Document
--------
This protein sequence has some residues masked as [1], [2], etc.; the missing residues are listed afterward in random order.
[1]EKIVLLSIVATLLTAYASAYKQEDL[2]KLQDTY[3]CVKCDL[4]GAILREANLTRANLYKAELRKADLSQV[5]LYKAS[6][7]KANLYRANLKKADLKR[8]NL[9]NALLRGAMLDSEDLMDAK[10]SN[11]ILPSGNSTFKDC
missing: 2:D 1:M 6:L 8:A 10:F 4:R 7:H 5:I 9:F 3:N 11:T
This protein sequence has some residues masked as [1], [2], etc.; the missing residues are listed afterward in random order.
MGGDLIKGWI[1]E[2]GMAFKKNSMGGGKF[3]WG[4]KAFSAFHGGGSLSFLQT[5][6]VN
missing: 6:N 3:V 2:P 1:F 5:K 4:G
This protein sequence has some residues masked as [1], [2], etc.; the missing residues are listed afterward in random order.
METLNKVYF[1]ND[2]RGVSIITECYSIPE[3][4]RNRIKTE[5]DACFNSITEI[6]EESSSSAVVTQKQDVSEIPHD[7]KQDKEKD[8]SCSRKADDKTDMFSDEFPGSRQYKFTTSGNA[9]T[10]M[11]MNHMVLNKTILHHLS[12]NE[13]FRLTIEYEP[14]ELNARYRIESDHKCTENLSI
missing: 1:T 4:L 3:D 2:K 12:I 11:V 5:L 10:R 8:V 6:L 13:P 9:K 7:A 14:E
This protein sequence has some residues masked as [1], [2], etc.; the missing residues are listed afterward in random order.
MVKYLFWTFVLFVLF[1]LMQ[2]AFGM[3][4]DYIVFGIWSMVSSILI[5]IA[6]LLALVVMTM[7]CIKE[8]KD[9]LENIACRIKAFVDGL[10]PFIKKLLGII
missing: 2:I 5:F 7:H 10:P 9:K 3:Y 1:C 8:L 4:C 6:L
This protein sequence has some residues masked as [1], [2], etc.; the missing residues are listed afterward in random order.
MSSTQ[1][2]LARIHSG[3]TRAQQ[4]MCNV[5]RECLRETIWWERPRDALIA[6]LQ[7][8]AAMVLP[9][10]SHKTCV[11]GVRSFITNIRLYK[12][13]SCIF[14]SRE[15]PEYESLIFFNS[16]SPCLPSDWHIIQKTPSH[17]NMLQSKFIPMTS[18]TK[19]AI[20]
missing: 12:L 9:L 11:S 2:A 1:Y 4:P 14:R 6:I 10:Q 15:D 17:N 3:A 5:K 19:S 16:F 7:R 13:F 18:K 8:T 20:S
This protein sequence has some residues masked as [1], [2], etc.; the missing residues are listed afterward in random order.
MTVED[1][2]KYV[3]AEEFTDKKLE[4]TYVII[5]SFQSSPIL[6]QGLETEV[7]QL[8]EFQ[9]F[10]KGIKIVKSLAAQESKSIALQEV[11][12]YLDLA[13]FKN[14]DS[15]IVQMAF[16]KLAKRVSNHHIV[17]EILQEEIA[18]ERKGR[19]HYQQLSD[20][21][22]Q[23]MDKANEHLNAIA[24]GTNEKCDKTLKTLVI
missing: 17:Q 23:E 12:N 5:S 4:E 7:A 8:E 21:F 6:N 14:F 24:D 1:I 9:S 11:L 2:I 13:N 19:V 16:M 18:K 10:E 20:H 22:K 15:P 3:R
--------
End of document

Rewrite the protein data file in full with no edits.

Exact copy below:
This protein sequence has some residues masked as [1], [2], etc.; the missing residues are listed afterward in random order.
[1]EKIVLLSIVATLLTAYASAYKQEDL[2]KLQDTY[3]CVKCDL[4]GAILREANLTRANLYKAELRKADLSQV[5]LYKAS[6][7]KANLYRANLKKADLKR[8]NL[9]NALLRGAMLDSEDLMDAK[10]SN[11]ILPSGNSTFKDC
missing: 2:D 1:M 6:L 8:A 10:F 4:R 7:H 5:I 9:F 3:N 11:T
This protein sequence has some residues masked as [1], [2], etc.; the missing residues are listed afterward in random order.
MGGDLIKGWI[1]E[2]GMAFKKNSMGGGKF[3]WG[4]KAFSAFHGGGSLSFLQT[5][6]VN
missing: 6:N 3:V 2:P 1:F 5:K 4:G
This protein sequence has some residues masked as [1], [2], etc.; the missing residues are listed afterward in random order.
METLNKVYF[1]ND[2]RGVSIITECYSIPE[3][4]RNRIKTE[5]DACFNSITEI[6]EESSSSAVVTQKQDVSEIPHD[7]KQDKEKD[8]SCSRKADDKTDMFSDEFPGSRQYKFTTSGNA[9]T[10]M[11]MNHMVLNKTILHHLS[12]NE[13]FRLTIEYEP[14]ELNARYRIESDHKCTENLSI
missing: 1:T 4:L 3:D 2:K 12:I 11:V 5:L 10:R 8:V 6:L 13:P 9:K 7:A 14:E
This protein sequence has some residues masked as [1], [2], etc.; the missing residues are listed afterward in random order.
MVKYLFWTFVLFVLF[1]LMQ[2]AFGM[3][4]DYIVFGIWSMVSSILI[5]IA[6]LLALVVMTM[7]CIKE[8]KD[9]LENIACRIKAFVDGL[10]PFIKKLLGII
missing: 2:I 5:F 7:H 10:P 9:K 3:Y 1:C 8:L 4:C 6:L
This protein sequence has some residues masked as [1], [2], etc.; the missing residues are listed afterward in random order.
MSSTQ[1][2]LARIHSG[3]TRAQQ[4]MCNV[5]RECLRETIWWERPRDALIA[6]LQ[7][8]AAMVLP[9][10]SHKTCV[11]GVRSFITNIRLYK[12][13]SCIF[14]SRE[15]PEYESLIFFNS[16]SPCLPSDWHIIQKTPSH[17]NMLQSKFIPMTS[18]TK[19]AI[20]
missing: 12:L 9:L 11:S 2:A 1:Y 4:P 14:R 6:I 10:Q 15:D 17:N 3:A 5:K 19:S 16:F 7:R 13:F 18:K 8:T 20:S
This protein sequence has some residues masked as [1], [2], etc.; the missing residues are listed afterward in random order.
MTVED[1][2]KYV[3]AEEFTDKKLE[4]TYVII[5]SFQSSPIL[6]QGLETEV[7]QL[8]EFQ[9]F[10]KGIKIVKSLAAQESKSIALQEV[11][12]YLDLA[13]FKN[14]DS[15]IVQMAF[16]KLAKRVSNHHIV[17]EILQEEIA[18]ERKGR[19]HYQQLSD[20][21][22]Q[23]MDKANEHLNAIA[24]GTNEKCDKTLKTLVI
missing: 17:Q 23:E 12:N 5:S 4:E 7:A 8:E 21:F 6:N 14:F 24:D 1:I 9:S 11:L 2:I 13:N 19:V 16:M 18:K 10:E 20:H 22:K 15:P 3:R